Anti-Communism in the US after World War 2

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After the Second World War came to an end in 1945, an intense rivalry emerged between the United States and the Soviet Union. While the US was democratic, the Soviet Union was communist. The two nations became engaged in several economic and political clashes called the Cold War. This conflict raised concerns among the Americans that there could be communists and leftist in their country working as spies for the Soviet Union, thus posing a threat to US national security. The ensuring anxiety resulted in a series of actions that had an intense and lasting effect on the American government and society. This essay looks at Anti-Communism in the US after World War 2.

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Americans were quite confident following the end of World War 2. They had been among the allies that defeating the mighty Germans and Japanese. They had the worlds strongest economy given that their country had not been ravaged by the war. America was the only nation in possession of a nuclear. However, it was only a matter of time before that confidence was dashed.

Over a period of the next five years or so, relations between the Soviet Union and America deteriorated into the Cold War. To make things even worse for them, it appeared as if the Soviets were gaining the upper hand. In 1948, power in China, the most populous country in the world, was seized by a communist government. The Soviet Union successfully tested a nuclear bomb of its own the following year. In 1950, North Korea started a conflict with their southern neighbors. The above events seemed to suggest that another world war was looming, and this time America might be on the receiving end.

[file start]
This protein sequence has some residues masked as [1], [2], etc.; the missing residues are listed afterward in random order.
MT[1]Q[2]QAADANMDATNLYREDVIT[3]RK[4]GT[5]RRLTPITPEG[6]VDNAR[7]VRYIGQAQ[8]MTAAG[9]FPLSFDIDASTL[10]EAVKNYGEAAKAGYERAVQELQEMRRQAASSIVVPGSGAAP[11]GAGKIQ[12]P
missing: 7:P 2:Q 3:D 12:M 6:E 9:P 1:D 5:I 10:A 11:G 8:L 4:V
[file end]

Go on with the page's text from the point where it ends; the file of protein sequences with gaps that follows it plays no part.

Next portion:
In 1950, less than 50,000 US citizens out of the countrys total population of about 150 million belonged to the Communist Party. Yet, at around that time, panic over the threat seemingly posed by communists in America had reached alarming levels. The fear associated with communism was not completely irrational. The Soviet Union has for a long time conducted spying activities inside the United States with the help of America citizens, especially during the Second World War. As anxiety about Soviet influence increased when the Cold War intensified, US leaders decided to do something about it. Investigations were carried out on federal employees to figure out they were royal enough to the government. This was in accordance to an Executive Order by President Truman called the Loyalty Order. Hundreds of individuals in the film industry were blacklisted due to their alleged political inclinations. Some states required that public employees such as teachers take loyalty oaths. In addition, certain books that were perceived as too leftist were removed from library shelves. These actions by the government were a surprising development for a democratic nation that cherished the concepts of freedom of political organization and personal liberty.